Survival Instinct

Ah, so here it is: the end of summer. 

Or should I say, the end of an era.

It's been great, but it's time to embark on a new journey filled with The Odyssey and Romeo & Juliet, all with a bunch of teenagers who will think the biggest enlightenment in Shakespearian research is the fact that historians believe that Shakespeare had, indeed, smoked weed way back in the day. 

I don't know whether to be weirdly nervous or excited.

 I like to picture myself as Ron Swanson sometimes. Just like this. I should grow a mustache. 

I like to picture myself as Ron Swanson sometimes. Just like this. I should grow a mustache. 

But with the onslaught of "First Day of School" nightmares, I also know this means that my incredible amounts of writing and editing will take a significant, steep derailment into the land of "I Don't Know Where I Will Find The Time For This".

So this brings up an even bigger topic:

Change is inevitable. As long as we are human, we will be forced to adapt to situations that may not be in our best favor. So how can we adapt, so that we aren't ripping our hair out when the time comes? 

Ladies and Gentlemen, I shall call this blog post: Survival Instinct.

                                                                 Adapt! Adapt NOW! 

                                                                Adapt! Adapt NOW! 

Most people in New England enjoy summer because we have so little of it. If we're lucky, summer starts at the beginning of June and runs through the end of August. In fact, this is exactly why most people end up leaving New England in the first place. We wish that the summer could just extend endlessly into the time-sphere of our existence.

But it's more than just changes in temperature. Sure, that's a big part of it, but it's also about what it signifies. Autumn means football season, Spirit Week, hoodies, and bonfires. Winter means basketball season, the holidays, and hot chocolate. Spring brings about the start of warm weather, a reawakening, tee shirts and shorts. You see? It's not that I'm scared of change. It's actually that I embrace it. 

Change keeps the human mind from dying in a pool of its own thoughts. I mean, there's a reason why "all good things come to an end". It's because we are built for a system that comes and goes, making way for new generations to experience the influx just as we had during our time. It ensures that we live our time to the fullest, experiencing the good, the bad, and the ugly along the way. So if the system ensures that we are able to partake in such things, then why are we so against it?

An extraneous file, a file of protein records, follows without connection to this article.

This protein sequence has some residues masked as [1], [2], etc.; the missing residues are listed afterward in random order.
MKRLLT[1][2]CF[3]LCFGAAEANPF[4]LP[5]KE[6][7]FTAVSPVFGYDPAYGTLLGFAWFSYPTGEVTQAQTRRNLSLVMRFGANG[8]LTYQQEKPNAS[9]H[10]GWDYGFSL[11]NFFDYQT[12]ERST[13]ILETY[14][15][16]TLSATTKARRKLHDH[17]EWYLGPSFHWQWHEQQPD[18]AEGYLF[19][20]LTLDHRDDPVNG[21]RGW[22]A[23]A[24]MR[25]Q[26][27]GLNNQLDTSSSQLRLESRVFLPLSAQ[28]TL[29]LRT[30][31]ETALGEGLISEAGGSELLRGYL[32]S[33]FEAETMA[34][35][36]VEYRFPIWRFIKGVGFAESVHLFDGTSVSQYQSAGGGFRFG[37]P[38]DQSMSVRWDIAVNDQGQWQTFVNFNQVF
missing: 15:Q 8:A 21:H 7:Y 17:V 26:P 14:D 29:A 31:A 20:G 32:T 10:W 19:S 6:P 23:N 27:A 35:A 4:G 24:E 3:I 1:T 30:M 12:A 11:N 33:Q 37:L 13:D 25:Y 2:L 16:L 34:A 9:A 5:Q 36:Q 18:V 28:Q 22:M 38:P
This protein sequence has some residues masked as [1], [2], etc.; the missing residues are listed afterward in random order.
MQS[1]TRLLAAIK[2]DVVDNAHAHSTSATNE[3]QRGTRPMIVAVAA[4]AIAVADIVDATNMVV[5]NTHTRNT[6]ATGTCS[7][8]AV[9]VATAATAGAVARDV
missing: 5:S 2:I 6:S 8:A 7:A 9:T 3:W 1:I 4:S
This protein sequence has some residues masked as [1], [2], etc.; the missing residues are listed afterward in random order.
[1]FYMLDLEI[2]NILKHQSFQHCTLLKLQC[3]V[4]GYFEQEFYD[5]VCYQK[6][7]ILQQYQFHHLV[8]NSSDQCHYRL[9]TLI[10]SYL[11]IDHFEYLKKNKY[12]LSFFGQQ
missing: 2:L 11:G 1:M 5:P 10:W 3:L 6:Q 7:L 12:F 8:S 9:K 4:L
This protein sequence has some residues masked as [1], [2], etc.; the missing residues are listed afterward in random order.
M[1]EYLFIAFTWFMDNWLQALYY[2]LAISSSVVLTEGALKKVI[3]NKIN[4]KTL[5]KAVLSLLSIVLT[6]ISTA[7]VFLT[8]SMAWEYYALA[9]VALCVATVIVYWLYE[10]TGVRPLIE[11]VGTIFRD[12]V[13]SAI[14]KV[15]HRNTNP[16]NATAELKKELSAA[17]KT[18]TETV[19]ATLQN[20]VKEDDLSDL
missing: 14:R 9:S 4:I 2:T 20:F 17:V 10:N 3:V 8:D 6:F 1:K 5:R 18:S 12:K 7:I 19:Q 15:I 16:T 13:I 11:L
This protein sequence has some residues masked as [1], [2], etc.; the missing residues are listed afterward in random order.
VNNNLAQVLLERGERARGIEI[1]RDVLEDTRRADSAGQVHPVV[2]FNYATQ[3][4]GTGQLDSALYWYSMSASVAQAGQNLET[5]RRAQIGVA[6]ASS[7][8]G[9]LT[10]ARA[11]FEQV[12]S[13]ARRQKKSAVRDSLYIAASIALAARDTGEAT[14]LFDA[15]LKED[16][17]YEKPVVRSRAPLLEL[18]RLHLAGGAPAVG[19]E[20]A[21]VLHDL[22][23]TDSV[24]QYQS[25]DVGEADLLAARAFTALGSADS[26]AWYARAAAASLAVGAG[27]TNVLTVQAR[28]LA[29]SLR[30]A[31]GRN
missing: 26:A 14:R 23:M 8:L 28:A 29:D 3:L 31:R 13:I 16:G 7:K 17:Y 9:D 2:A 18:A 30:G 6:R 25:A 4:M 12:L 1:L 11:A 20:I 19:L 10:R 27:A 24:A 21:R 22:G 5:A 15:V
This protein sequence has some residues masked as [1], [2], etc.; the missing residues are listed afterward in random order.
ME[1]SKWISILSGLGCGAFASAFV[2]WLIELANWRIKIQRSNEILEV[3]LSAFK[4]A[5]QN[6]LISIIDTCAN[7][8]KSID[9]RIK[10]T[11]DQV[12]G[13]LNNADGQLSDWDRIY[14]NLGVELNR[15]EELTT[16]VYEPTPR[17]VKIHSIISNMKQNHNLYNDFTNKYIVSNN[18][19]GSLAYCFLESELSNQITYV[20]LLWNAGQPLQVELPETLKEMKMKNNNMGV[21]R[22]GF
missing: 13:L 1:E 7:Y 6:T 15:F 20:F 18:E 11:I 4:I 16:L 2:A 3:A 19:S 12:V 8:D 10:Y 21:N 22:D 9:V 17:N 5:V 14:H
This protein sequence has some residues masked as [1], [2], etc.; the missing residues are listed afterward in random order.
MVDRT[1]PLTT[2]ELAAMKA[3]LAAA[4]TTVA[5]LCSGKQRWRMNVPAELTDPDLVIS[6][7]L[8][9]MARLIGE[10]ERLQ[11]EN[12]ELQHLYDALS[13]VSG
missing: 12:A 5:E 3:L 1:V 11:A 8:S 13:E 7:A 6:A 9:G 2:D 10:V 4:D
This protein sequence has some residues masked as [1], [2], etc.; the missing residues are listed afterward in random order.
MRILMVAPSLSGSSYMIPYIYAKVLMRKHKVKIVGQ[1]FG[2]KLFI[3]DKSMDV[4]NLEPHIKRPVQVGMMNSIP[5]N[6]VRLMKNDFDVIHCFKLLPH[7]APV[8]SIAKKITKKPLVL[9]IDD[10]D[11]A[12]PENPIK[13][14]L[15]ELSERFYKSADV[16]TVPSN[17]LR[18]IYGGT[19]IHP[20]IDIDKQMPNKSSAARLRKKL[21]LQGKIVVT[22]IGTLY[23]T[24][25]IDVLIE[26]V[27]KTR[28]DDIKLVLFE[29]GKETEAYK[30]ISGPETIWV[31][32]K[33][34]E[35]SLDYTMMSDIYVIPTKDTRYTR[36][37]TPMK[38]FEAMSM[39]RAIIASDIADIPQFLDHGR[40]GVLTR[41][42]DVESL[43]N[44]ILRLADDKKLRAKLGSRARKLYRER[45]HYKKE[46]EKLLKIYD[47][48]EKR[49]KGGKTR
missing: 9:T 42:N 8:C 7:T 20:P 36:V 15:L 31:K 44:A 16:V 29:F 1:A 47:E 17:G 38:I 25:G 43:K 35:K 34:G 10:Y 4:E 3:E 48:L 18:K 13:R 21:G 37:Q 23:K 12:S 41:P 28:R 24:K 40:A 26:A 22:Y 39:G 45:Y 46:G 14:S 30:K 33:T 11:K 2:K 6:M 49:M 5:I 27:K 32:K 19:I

It all comes back to mindset. If you can convince yourself that there is good in every situation...and I mean every situation...then you have the ability to predict your future. How? Well, if there is no negativity in your perception of the world, then your future will always look bright. Guaranteed. 

Oh come on! Don't give me that look. Is it harder than it looks? Yes. Am I an expert at changing my perception of reality? Absolutely not. 

But there's one thing that separates me from a whole bunch of others in this weird world of ours.

At least I try. 

It may not always work. After all, it's not a fool-proof plan. 

But at least I try. 

If you have the ability to change your view of reality, find the good in situations that are clearly bad, and rewire your brain so that you embrace change rather than avoid it, then you can pretty much do anything you want to. 

In the words of Gwen Stacy in The Amazing Spiderman 2:

"What makes life valuable is that it doesn't last forever. What makes it precious is that it ends. We know that now more than ever. And I say it, today of all days, to remind us that time is luck. So don't waste it living someone else's life. Make yours count for something. Fight for what matters to you. No matter what. Because even if we fall short, what better way is there to live?"

Couldn't have said it better myself, but what she says next really struck me, even if the critics of this movie said it was a flop (losers). 

"There will be dark days ahead of us, too. There will be days where you feel all alone. And that's when hope is needed most. No matter how buried it gets or how lost you feel, you must promise me that you will hold onto hope. Keep it alive. We have to be greater than what we suffer. My wish for you is to become hope. People need that. And even if we fail, what better way is there to live?"

 I know, baby. It was a damn good speech.

I know, baby. It was a damn good speech.

So just remember, Gwen Stacy is right. Let me tell you that something needs to change in 2015. There will always be evil, cruel, and despicable things to shake our heads at and speak out against, but can we stop and admire the good things, too? When we stop avoiding change's frequent inevitability, the world becomes a better place - a place worth fighting for. 

Until then, I work on changing my perception. I will work on finding the better me. 

 

Until next time,

R.T.